Written by Gabe Rodriguez Morrison
The Tesla Model 2 aims to make electric vehicle ownership more affordable. Tesla likely won’t use the “Model 2” name because it refers to a smaller version of the Model 3 when it would actually be a more economical version. Tesla’s goal was a $25,000 car, but the Model 3 was also supposed to cost $35,000, but it ended up being more expensive. The Model 3 is currently priced at just under $47,000 in the US.
When Tesla created the Model 3, they essentially built a smaller, more efficient version of the Model S by removing features that were more expensive or difficult to manufacture. Many switches, vents, and features have been simplified or removed entirely, including the instrument cluster.
This includes replacing physical controls with onscreen controls, such as the glove box knob, mirror adjustment buttons, windshield wiper controls, and many more.
Other controls have been simplified to reduce complexity and therefore cost. Some examples include the streamlined ventilation system and steering wheel buttons. The interior and exterior door handles have also been redesigned to reduce the amount of moving parts.
Back in 2016 when the Model 3 was revealed, it wasn’t entirely clear which features were cost-cutting measures and which were iterations that would become standard on all future Teslas cars.
When Tesla first introduced the new Model S in 2021, it became clear what features might have been cost-cutting measures. We’ve seen a lot of Model 3 features carry over to the redesigned Model S, like a horizontal center display, and a single continuous vent with on-screen controls, but not every feature makes it more.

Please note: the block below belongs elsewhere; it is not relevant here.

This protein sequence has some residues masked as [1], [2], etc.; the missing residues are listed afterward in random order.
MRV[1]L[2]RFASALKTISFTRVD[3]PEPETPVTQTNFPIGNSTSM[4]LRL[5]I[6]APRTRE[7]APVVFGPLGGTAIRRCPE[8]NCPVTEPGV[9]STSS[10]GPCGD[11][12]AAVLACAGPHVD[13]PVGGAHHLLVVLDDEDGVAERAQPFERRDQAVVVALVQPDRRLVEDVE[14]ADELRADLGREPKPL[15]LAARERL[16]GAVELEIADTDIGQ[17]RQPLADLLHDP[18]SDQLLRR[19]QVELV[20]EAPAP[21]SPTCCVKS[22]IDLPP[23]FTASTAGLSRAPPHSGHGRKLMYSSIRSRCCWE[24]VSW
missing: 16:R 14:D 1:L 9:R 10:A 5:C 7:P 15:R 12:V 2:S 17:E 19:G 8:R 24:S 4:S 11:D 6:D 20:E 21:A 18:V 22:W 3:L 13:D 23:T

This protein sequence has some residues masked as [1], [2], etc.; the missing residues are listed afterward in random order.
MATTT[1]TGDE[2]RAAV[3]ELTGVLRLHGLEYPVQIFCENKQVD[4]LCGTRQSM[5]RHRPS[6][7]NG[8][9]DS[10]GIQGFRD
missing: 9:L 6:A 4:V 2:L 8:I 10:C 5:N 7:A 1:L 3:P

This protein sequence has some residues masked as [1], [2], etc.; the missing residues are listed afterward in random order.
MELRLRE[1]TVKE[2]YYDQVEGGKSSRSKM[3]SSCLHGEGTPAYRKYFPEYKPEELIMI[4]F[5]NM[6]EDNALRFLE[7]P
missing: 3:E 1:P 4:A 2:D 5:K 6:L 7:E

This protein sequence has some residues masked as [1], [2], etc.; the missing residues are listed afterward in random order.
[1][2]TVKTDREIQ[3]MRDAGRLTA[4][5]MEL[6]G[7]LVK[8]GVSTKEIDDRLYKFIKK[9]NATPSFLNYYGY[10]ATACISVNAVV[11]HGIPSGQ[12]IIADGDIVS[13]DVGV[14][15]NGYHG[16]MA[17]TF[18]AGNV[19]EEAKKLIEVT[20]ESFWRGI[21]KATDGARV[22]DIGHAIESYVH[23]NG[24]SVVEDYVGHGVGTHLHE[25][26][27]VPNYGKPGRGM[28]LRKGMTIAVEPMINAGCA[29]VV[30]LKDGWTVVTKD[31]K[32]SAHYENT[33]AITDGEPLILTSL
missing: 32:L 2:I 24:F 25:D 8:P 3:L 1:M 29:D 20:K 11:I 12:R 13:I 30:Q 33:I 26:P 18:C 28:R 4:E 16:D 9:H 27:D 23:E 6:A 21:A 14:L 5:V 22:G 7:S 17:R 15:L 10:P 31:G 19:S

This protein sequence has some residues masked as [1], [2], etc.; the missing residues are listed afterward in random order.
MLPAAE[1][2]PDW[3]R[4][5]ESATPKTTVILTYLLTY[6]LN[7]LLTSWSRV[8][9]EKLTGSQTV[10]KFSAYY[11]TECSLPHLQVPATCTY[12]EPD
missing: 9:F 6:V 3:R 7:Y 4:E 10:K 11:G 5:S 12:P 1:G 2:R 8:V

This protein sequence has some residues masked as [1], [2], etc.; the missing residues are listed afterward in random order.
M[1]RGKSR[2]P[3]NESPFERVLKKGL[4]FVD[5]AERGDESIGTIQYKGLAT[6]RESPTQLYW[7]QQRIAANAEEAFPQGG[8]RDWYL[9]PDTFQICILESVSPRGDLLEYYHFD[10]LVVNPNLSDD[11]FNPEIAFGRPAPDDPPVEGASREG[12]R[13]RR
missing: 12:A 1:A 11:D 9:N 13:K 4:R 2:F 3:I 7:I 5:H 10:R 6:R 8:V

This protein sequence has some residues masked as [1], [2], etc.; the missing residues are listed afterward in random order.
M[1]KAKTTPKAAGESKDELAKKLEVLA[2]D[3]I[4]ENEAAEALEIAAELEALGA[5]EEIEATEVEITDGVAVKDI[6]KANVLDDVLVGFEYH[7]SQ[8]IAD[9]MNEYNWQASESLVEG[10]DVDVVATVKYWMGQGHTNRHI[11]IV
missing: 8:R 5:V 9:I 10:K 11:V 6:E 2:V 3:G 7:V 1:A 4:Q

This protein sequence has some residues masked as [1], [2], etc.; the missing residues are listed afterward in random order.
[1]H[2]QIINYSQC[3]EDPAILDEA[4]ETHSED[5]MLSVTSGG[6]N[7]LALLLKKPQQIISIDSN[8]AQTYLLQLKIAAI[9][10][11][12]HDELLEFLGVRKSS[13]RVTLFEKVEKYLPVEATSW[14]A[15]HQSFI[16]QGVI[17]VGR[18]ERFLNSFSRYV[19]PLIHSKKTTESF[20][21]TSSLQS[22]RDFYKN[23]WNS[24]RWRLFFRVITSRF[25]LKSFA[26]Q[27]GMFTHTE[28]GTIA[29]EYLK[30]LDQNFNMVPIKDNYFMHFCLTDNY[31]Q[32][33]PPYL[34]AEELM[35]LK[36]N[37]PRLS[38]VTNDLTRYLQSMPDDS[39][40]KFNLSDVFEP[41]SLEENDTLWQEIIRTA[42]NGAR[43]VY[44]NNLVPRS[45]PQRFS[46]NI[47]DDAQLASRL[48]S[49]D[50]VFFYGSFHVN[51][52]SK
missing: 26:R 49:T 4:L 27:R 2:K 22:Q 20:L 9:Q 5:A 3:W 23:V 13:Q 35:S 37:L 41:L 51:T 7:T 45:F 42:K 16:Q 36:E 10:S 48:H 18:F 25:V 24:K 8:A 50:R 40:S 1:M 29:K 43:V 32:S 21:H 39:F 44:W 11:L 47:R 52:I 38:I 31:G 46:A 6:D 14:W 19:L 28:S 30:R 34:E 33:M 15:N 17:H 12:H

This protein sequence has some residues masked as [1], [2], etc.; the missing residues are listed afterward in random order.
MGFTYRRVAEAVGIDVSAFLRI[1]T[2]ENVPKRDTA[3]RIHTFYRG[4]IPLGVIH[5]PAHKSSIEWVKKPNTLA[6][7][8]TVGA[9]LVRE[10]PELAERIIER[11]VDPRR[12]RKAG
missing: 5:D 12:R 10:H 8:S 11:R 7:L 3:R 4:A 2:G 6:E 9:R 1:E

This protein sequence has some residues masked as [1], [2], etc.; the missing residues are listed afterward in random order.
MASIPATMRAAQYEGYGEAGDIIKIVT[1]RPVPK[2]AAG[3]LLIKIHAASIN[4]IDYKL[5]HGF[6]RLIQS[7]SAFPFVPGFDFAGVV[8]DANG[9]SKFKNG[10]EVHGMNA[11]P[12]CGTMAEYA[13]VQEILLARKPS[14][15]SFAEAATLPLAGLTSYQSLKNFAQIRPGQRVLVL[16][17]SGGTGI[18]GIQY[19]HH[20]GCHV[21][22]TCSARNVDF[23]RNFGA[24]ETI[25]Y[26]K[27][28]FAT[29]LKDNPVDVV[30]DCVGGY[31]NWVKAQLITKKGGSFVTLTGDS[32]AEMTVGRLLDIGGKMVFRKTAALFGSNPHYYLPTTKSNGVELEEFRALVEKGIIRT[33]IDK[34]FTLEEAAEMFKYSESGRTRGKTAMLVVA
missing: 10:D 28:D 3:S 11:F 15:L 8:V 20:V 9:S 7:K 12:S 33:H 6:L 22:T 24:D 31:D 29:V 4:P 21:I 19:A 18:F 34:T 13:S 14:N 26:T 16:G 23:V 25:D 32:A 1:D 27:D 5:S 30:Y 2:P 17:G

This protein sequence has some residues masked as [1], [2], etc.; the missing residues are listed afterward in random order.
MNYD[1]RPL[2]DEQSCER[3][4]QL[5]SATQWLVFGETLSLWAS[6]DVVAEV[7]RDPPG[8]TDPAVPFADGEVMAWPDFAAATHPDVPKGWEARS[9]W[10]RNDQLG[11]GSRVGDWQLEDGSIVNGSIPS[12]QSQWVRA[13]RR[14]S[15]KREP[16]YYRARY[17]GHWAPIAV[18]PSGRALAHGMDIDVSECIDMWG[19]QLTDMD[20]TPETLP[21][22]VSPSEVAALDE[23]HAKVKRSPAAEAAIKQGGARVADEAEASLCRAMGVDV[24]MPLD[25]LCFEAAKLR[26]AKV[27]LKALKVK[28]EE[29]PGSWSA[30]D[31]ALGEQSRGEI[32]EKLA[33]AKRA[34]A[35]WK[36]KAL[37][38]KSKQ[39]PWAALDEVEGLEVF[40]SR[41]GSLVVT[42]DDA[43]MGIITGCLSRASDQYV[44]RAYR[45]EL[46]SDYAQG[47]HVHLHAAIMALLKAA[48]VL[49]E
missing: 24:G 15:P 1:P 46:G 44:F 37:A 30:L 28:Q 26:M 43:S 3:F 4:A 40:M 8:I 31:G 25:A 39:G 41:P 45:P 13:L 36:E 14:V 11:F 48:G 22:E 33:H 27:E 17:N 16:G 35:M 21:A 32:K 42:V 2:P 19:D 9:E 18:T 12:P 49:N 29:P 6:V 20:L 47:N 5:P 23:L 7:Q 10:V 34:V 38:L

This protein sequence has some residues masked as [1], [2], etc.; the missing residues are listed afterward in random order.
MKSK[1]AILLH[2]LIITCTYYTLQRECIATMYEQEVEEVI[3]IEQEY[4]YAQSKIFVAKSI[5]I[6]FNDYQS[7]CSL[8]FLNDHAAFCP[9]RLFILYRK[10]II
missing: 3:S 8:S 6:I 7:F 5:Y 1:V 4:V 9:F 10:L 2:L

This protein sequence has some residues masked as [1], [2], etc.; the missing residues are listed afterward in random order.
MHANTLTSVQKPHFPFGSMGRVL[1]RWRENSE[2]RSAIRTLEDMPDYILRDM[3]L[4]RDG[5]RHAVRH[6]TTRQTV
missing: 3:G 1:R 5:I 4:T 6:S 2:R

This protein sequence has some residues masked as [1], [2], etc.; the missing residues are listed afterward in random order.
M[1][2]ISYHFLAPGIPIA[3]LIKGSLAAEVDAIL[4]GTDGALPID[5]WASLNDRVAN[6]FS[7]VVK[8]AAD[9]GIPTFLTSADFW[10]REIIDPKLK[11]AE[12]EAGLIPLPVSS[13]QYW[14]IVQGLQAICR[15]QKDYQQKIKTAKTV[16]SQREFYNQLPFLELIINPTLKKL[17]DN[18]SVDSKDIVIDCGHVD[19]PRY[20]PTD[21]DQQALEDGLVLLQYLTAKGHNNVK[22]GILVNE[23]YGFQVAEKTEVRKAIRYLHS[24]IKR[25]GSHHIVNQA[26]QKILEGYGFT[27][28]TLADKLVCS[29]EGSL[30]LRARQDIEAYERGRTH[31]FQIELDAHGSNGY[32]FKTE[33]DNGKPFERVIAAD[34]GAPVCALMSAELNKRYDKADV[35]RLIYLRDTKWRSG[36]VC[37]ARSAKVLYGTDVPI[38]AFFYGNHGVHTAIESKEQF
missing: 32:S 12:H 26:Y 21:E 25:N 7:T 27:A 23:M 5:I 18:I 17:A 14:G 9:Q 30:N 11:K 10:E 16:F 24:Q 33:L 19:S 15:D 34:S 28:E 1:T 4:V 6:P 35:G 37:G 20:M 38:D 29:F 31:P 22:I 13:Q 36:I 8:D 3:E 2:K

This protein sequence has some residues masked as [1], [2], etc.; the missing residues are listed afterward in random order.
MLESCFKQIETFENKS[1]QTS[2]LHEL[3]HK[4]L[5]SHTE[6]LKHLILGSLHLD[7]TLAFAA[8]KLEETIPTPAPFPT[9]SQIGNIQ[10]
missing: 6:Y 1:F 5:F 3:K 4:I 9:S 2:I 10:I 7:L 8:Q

These were seen as concessions made by Tesla to create a car that was cheaper to manufacture compared to the Model S.
The Model 3 does not have air suspension, cooled seats, a rear screen, or an instrument cluster. It also has a slightly smaller central screen. So what could Tesla remove or simplify more than the Model 3 to create an affordable, compact car?
Tesla will probably keep all the software features just because it doesn’t add much to the cost of the car. Some possibilities might include fewer speakers, removing the heated seats in the rear, removing wireless chargers, and removing the glass roof. It is unlikely that any FSD cameras or computer will be removed because the FSD package is profitable for Tesla and there are also security features dependent on this device.
It’s possible that the Tesla Model 2 turned out to be the supposed Robotaxi mentioned at the Giga Rodeo event. Elon previously talked about creating a car without steering wheels or pedals, which would be suitable for a completely autonomous vehicle.
On Battery Day, Tesla said standard vehicles and future models will use lithium iron phosphate batteries. LFP batteries are cheaper to produce and have some advantages and disadvantages when compared to nickel batteries. Tesla will likely use a 4680 LFP battery for the Model 2. This should make the car smaller and lighter, but could also provide less range.
Tesla’s 4680 cell is named after its dimensions, 46mm x 80mm. They are much cheaper to manufacture, produce 5 times more power, 16% more range, and 6 times more power, making them much more economical than conventional batteries. With 4,680 batteries, the Model 2 is expected to have a range of 250 to 300 miles.
Tesla will use a 4,680-cell structural package in a single body mold to manufacture the Model 2 as efficiently as possible. This combined with advanced robotics will help Tesla achieve economies of scale and build its most expensive cars to date.
Don’t expect a “Model 2” anytime soon, Elon has talked about Tesla ending the CyberTruck truck this year and starting production in 2023. Tesla also has a production Roadster and Semi, which are very likely ahead of the Model 2.
By then, we may see drastic improvements in FSD which could ensure that Robotaxi is completely autonomous. I don’t expect the Model 2 before 2024 at best, but we could see prototypes before then.